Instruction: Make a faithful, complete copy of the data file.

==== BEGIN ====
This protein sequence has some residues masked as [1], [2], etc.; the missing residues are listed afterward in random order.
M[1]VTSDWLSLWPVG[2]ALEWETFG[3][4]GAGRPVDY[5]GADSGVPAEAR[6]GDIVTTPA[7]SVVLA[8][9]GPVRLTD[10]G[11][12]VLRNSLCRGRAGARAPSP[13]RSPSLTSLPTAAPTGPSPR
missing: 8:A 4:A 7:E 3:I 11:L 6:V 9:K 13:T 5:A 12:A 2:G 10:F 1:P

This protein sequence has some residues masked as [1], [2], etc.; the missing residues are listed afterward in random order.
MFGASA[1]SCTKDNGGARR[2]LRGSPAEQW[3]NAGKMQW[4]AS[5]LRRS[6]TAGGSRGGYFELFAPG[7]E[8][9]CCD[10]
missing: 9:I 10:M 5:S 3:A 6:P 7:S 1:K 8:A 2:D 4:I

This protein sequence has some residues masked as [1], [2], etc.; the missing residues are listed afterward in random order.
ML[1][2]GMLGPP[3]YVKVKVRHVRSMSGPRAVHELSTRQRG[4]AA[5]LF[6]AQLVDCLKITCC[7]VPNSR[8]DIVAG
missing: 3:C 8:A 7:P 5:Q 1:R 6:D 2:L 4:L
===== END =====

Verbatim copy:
This protein sequence has some residues masked as [1], [2], etc.; the missing residues are listed afterward in random order.
M[1]VTSDWLSLWPVG[2]ALEWETFG[3][4]GAGRPVDY[5]GADSGVPAEAR[6]GDIVTTPA[7]SVVLA[8][9]GPVRLTD[10]G[11][12]VLRNSLCRGRAGARAPSP[13]RSPSLTSLPTAAPTGPSPR
missing: 8:A 4:A 7:E 3:I 11:L 6:V 9:K 13:T 5:A 12:A 2:G 10:F 1:P

This protein sequence has some residues masked as [1], [2], etc.; the missing residues are listed afterward in random order.
MFGASA[1]SCTKDNGGARR[2]LRGSPAEQW[3]NAGKMQW[4]AS[5]LRRS[6]TAGGSRGGYFELFAPG[7]E[8][9]CCD[10]
missing: 9:I 10:M 5:S 3:A 6:P 7:S 1:K 8:A 2:D 4:I

This protein sequence has some residues masked as [1], [2], etc.; the missing residues are listed afterward in random order.
ML[1][2]GMLGPP[3]YVKVKVRHVRSMSGPRAVHELSTRQRG[4]AA[5]LF[6]AQLVDCLKITCC[7]VPNSR[8]DIVAG
missing: 3:C 8:A 7:P 5:Q 1:R 6:D 2:L 4:L